The audience would sympathize with Helena because both Demetrius and Lysander were madly in love with Hermia and overnight a shocking change is made. Helena would then turn to face the audience and would display her anger, frustration and confusion by saying ‘oh spite, oh hell’. To add to this moment of chaos, I would make Hermia enter the scene and she would see Lysander and Demetrius both bowing down to Helena and holding her hand telling their ‘true love’ they have for her.
Hermia would stare at them with a blank expression perhaps to display the amount of shock in her system. Hermia would then run towards the three and try and break the three up out of jealousy and anger. Hermia would then turn towards Lysander in a desperate manner and call him her sweet love but she would receive a violent push which would cause her to fall to the floor, and he would then curse her with the words, ‘Ugly tyrant’ and ‘I hate You’ which would show his new hatred for her.
Hermia would then lash out to the three and they would all topple over one another which would turn out to be a moment of madness with them all rolling on the dirty ground. The fighting would then stop, each one of them would be covered in dirt and would look very scruffy, and Hermia would then burst into tears which would then hopefully confuse the audience and show that these young men and women are meant to be from wealthy families but at the same time they can act bizarre and be very uncivilised.
I would end this scene by showing them argue again which starts to be monotonous and the light would fade to minimum and their voices with it to signify the end of this part of the play. The lights would then brighten a little and the cast of actors would all be lying there in a heap sleeping, Puck and Oberon would then enter to see what effects the potion had on them.
The previous events should also show the theme of order to sudden disorder, this is proven when a couple of drops of love potion changes the whole entire ethos of the group of lovers and makes them fight over each others’ emotions. Lysander was originally in love with Hermia, things changed drastically and created an unfriendly environment and a change in each person’s opinions of each other, like when Helena said ‘Join in souls to mock me’ which also probably meant that she thinks they are untrustworthy and disdainful.
The play should also display that their methods of communicating with each other were very asinine and this should seem very humorous to the audience in the times the actual play was written, but in this era the situation may differ because it may seem too simplistic or tedious for the modern audiences which tend to prefer more unique or innovative outcomes as this type of humour has been seen for many years.. In directing this scene I would focus strongly on the expressions of each actor, by speaking, facial expressions and movements.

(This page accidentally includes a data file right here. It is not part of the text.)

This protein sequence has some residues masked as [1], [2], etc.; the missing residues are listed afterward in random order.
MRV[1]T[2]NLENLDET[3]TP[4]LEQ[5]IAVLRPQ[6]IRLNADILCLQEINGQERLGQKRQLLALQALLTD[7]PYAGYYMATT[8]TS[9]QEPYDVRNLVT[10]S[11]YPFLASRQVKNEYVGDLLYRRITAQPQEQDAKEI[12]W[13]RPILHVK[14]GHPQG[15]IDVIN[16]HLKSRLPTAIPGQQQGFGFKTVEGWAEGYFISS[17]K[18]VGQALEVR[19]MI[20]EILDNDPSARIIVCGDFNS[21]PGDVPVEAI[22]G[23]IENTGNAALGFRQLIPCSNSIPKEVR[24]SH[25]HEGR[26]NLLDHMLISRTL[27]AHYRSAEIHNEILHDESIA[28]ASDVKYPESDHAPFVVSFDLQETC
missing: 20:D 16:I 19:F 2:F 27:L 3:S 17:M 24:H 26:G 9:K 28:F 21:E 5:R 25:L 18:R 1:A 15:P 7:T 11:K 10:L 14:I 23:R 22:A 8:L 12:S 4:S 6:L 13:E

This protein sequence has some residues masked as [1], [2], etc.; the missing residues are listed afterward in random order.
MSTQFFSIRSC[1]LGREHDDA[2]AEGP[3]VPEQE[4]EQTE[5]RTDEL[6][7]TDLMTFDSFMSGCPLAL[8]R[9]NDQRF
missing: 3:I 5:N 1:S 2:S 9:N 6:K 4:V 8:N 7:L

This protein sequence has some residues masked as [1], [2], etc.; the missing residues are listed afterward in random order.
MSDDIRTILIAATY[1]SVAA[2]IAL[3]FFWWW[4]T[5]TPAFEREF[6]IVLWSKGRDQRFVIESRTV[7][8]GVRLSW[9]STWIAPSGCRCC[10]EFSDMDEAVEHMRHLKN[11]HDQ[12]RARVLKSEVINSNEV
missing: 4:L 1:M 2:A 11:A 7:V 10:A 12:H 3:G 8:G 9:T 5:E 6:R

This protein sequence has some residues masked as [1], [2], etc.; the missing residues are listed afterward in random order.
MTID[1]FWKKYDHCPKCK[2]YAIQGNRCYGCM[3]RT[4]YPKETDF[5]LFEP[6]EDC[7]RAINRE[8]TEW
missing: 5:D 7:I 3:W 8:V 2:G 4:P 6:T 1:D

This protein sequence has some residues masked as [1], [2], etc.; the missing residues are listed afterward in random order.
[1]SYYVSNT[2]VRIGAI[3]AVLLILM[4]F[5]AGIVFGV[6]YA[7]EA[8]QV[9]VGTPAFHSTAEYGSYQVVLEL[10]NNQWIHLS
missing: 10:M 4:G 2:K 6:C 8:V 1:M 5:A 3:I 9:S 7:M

For example, when Lysander pushes Hermia to the ground and rejects her compliment, she should look hurt, and Lysander should be looking merciless, this would give great sympathy to Hermia from the audience because all she was doing was declaring her love for him. Also, by showing Demetrius and Lysander grovelling in an exaggerated manner by begging for her love instead of stating. I would make them use beseeching words and they would be pulling at her clothes and kissing her feet to show the amount of obsessive love they possess for her.
I made Lysander use the words ‘Ugly tyrant’ and ‘I hate you’, to replace ‘Loathed medicine’ and ‘Hated potion because I think that using Elizabethan language in this era, especially insults wouldn’t have much effect on the audience that is why I changed the speech to make it sound more offensive. I would keep most parts of the Elizabethan language in it, because without it, it wouldn’t display enough originality of Shakespeare’s work, I would only use my own custom language when I think it would make a bigger impact on the audience.
Directing this play could offer many alternatives, the scenario could work almost anywhere, even being as surrealistic as it is, it could also be made for many different audiences, younger people could be made to enjoy it with simplistic language, it could be made into a comedy if the insults were diminished slightly, a romance on which it is actually based on or even a tragedy with an alternative ending.